The super - wine
|Scientists at Tel-Hai College are developing a super-wine, rich in the golden molecule – resveratrol|
|Dr. Meir Shlisel firstname.lastname@example.org|
In the research laboratory of Dr. Meir Shlisel, an expert in wine chemistry from Tel-Hai College, studies are taking place to develop a wine with especially strong health qualities, including a high level of the potent antioxidant called resveratrol, considered the “golden molecule.
” The central idea of this research is focused on the fact that resveratrol is an antioxidant that is highly effective against heart disease, slows the development of cancerous growths, prevents infection and more. Producing wine that includes high levels of resveratrol is a project with health and economic significance.
For hundreds of years, wine has been considered a drink with many medicinal properties. In the 1990s comprehensive research was conducted which compared the dietary habits and level of heart disease of French and American subjects, which when publicized earned the nickname the “French paradox.” It was found that the incidence of heart disease among the French, who drink wine daily, was 40% lower than the Americans, despite the fact that the French dietary habits include a diet rich in animal fats. Wine was recognized as a central factor in prevention of cardiac events and atherosclerosis. In other studies it was found that the medicinal properties of wine are due to the high level of phenolic compounds it contains. Among the many phenolic molecules found in wine, one compound was discovered that has the most effective antioxidant properties – resveratrol, which is a stilbenoid. This family of molecules has the most beneficial properties among the rich diversity of components in red wine.
These substances are produced in grapevines and grapes and serve as protective mechanisms for the vine against a wide variety of pests, diseases and stressors that can happen in a vineyard at different stages of growth. The grapevine produces these substances in reaction to different stressors such as UV light, infection by pests and oxidation damage. The research is based on the idea that exposure of wine grapes, before and after harvest, to oxidative stress of ozone will cause an increase in the level of stilbenes in general and resveratrol in particular in these grapes.
The initial experiments to confirm this idea were conducted in Dr. Meir Shlisel’s laboratory by Ron Schweitzer, an honor student in the Food Science department at Tel-Hai College, in the framework of the “Research Project” course in which students conduct research in the laboratories of college faculty members. “The research project examined the effect of exposing grapes to ozone gas immediately after harvest in an atomized chamber,” explains Dr. Shlisel. “The ozone gas puts oxidation pressure on the tissue of the grapes which respond with increased production of stilbenes with beneficial medical abilities.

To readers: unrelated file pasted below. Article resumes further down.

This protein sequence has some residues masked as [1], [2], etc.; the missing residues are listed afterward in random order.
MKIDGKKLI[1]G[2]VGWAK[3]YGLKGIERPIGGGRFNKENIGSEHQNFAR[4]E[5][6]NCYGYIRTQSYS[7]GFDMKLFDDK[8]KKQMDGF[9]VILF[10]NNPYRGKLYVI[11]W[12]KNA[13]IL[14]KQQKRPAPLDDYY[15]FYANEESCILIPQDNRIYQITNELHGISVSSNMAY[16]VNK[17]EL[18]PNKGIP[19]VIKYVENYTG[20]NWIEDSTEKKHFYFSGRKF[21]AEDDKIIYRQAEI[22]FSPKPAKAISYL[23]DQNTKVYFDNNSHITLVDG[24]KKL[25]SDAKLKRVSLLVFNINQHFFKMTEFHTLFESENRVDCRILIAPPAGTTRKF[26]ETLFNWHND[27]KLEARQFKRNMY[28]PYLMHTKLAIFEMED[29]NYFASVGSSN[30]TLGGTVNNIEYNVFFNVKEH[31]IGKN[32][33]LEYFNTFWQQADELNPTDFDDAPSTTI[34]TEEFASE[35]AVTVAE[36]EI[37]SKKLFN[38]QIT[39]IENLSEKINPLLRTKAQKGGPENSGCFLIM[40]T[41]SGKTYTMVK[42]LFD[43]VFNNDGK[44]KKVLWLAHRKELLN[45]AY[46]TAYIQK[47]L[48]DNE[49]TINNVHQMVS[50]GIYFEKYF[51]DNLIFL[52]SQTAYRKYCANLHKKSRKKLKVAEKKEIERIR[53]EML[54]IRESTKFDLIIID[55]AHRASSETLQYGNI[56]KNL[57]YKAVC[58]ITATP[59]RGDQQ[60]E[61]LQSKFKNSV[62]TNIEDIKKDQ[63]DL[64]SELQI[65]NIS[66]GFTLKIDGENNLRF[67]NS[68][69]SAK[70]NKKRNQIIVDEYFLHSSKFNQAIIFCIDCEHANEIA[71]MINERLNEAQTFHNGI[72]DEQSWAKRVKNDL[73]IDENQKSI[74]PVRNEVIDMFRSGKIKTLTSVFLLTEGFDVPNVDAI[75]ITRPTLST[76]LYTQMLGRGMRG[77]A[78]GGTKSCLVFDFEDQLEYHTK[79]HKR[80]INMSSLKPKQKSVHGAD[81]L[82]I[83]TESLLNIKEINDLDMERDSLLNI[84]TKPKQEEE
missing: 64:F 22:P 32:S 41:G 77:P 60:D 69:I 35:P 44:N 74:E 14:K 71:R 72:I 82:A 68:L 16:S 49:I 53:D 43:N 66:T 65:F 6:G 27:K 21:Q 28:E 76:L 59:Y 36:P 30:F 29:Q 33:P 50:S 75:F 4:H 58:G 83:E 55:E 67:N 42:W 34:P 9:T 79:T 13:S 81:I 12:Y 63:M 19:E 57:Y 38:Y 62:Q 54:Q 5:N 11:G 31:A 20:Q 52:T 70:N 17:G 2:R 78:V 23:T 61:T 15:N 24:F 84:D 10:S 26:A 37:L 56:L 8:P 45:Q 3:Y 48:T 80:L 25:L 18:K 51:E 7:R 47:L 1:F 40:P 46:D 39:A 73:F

In the research, an increase of up to six times the level of resveratrol was found in the grapes that were exposed to ozone versus the grapes in the control group that were not treated with ozone after harvest. Following the success of these initial results, a research proposal was submitted for the development of wine rich in resveratrol and stilbenoids to the research fund of the Chief Scientist of the Ministry of Agriculture.
This research proposal received a budget of 450,000 ILS that will be used for research whose goal is to create a unique healthy wine that will be produced in the Golan Heights and the Upper Galilee.
“Following the research project I conducted in the framework of my undergraduate degree, I decided to continue to study and to go into greater depth in the subject, in the framework of my master’s degree thesis in biotechnology at Tel-Hai College,” recounts Ron Schweitzer.
“The research is now entering its second year and thanks to partnership with the Galilee Mountain Winery, one of the leading wineries in the country, and the “Beit El” company, an engineering company in the Golan Heights that manufactures ozone chambers, we are examining the impact of a number of agro-tech treatments, performed in vineyards and after harvest, on levels of resveratrol and stilbenoids in grapes used for wine production. The strains used for the research are strains of grapes used to produce red wine: merlot, shiraz and cabernet sauvignon.
The concentration of substances and the change in the levels of healthful substances in the grapevines and in the wines are examined in the Tel-Hai College laboratories with a variety of advanced analytical equipment purchased with an investment of a million dollars donated by ICA in Israel charitable foundation.
In later stages, the research will prepare wine from grapes with high levels of resveratrol and stilbenoids and test its organoleptic properties. The goal of the research is to invent and develop a system that will enable the production of healthy wine that will be marketed as a superfood in Israel and around the world.